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Energy change for a charged particle

  1. Aug 2, 2017 #1
    1. The problem statement, all variables and given/known data
    Without introducing any coordinates or basis vectors, show that, when a charged particle interacts with electric and magnetic fields, its energy changes at a rate $$\frac{dE}{dt}=\vec{v}\cdot \vec{E} $$

    2. Relevant equations
    ##E_{kin} + E_{pot}= En =## const (1)
    ##E_{pot}=\vec{r}\cdot\vec{E}## (2)...suppose homogenic electric field and also that magnetic field does not affect magnitude of velocity. ##E## describes electric field

    3. The attempt at a solution
    First of all I suppose they ask on kinetic energy. Total energy is conserved. Then I put (2) in (1) and differentiate to get:
    $$\frac{dE_k}{dt}=-\frac{d}{dt}(\vec{r}\cdot\vec{E}). $$
    I hope, a minus sign vanish in opposite definition of vectors \vec{r}. I hope in homogenic electric field is ##\vec{E}=##const. than
    $$\frac{dE_k}{dt}=\vec{v}\cdot\vec{E}. $$
    Is it allright?
     
  2. jcsd
  3. Aug 2, 2017 #2

    TSny

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    You don't need to assume a uniform E field, and therefore you don't need to assume that -r⋅E is the potential energy.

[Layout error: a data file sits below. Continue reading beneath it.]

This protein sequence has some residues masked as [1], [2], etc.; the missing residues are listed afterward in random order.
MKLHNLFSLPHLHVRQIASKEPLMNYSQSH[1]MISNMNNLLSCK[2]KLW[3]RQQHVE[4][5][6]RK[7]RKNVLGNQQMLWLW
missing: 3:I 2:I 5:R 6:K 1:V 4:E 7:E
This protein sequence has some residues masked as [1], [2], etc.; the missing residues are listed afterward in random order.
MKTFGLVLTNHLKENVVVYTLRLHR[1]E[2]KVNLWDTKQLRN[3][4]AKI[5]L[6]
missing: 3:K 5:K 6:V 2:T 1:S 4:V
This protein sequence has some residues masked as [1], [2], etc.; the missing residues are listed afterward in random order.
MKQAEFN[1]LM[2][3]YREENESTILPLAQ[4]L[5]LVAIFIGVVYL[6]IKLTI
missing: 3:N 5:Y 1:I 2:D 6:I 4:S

The rate at which the energy of the particle increases is the rate at which the electromagnetic force does work on the particle. So, consider the electromagnetic force and the amount of work it does when the particle undergoes a small displacement dr.
     
  4. Aug 2, 2017 #3
    Aha I see, so ##\frac{dE}{dt}=\frac{d}{dt}\int{\vec{E}d\vec{r}}+\frac{d}{dt}\int{(\vec{v}\times\vec{B})d\vec{r}}##, but now ##\vec{E}## is not constant and integration cannot be done so easy. How may I now get a result? Honestly now I'm not sure why is the latter term zero (how prove it).
     
  5. Aug 2, 2017 #4

    TSny

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    I don't understand why you are integrating. To get the rate of change of energy, you just need to consider an infinitesimal displacement dr of the particle during an infinitesimal time dt. If you have a force F that acts on a particle, how much work does F do on the particle when the particle moves through a displacement dr?
     
  6. Aug 2, 2017 #5
    What do you know about magnetic fields and work? What is the direction of ##\vec{v}\times\vec{B}## and ##\vec{r}##?
     
  7. Aug 2, 2017 #6
    Ou yes ##dE=dW=\vec{E}d\vec{r}## sorry I have to thing.
     
  8. Aug 2, 2017 #7
    Hmm again, more thinging. Direction of ##\vec{v}## is same as ##\vec{r}##. Cross product ##\vec{v}\times\vec{B}## results in ortogonal to both of them i.e. also to ##\vec{r}## i.e. dot product is zero.
    Thank you both of you.
     
  9. Aug 2, 2017 #8

    TSny

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    Right. The magnetic force doesn't do any work. So, the change in energy is due solely to the work done by the electric force.
     
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